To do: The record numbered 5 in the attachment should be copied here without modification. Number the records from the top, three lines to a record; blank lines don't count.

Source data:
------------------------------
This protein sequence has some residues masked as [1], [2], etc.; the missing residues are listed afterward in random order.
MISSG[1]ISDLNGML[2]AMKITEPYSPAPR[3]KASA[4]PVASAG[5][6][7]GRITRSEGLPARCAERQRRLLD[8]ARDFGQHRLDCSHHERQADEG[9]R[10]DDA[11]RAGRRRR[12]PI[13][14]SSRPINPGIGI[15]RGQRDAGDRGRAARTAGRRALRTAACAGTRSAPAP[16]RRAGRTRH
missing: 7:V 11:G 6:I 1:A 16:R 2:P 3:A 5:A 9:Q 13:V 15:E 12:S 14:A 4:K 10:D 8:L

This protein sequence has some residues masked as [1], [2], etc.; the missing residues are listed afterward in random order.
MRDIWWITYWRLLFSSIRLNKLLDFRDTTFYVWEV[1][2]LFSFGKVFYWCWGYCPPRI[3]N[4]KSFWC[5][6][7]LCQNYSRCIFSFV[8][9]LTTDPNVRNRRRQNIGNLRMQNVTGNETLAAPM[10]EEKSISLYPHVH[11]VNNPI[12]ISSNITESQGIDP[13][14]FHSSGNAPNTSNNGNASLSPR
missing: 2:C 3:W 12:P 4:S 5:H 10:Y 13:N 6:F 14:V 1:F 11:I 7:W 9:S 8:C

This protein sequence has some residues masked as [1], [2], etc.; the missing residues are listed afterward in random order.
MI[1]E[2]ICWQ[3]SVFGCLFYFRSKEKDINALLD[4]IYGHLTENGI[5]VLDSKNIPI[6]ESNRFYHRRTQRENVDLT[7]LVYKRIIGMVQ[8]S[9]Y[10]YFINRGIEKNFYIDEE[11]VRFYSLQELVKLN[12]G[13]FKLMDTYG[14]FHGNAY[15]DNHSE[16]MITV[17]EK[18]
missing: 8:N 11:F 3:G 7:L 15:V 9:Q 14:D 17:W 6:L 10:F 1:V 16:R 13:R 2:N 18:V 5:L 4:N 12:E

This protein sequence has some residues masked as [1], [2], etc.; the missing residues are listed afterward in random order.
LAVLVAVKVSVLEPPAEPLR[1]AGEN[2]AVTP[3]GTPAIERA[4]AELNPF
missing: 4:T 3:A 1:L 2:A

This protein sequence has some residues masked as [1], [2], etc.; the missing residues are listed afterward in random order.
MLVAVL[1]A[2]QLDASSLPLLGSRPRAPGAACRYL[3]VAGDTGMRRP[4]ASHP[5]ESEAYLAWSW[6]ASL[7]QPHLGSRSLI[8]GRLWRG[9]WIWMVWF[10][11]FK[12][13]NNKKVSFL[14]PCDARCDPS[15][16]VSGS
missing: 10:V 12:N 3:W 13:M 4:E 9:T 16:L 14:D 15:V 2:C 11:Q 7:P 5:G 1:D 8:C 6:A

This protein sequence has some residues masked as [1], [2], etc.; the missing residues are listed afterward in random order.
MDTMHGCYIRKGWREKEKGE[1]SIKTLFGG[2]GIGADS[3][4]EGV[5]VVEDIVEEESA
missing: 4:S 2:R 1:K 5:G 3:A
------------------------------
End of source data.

This protein sequence has some residues masked as [1], [2], etc.; the missing residues are listed afterward in random order.
MLVAVL[1]A[2]QLDASSLPLLGSRPRAPGAACRYL[3]VAGDTGMRRP[4]ASHP[5]ESEAYLAWSW[6]ASL[7]QPHLGSRSLI[8]GRLWRG[9]WIWMVWF[10][11]FK[12][13]NNKKVSFL[14]PCDARCDPS[15][16]VSGS
missing: 10:V 12:N 3:W 13:M 4:E 9:T 16:L 14:D 15:V 2:C 11:Q 7:P 5:G 1:D 8:C 6:A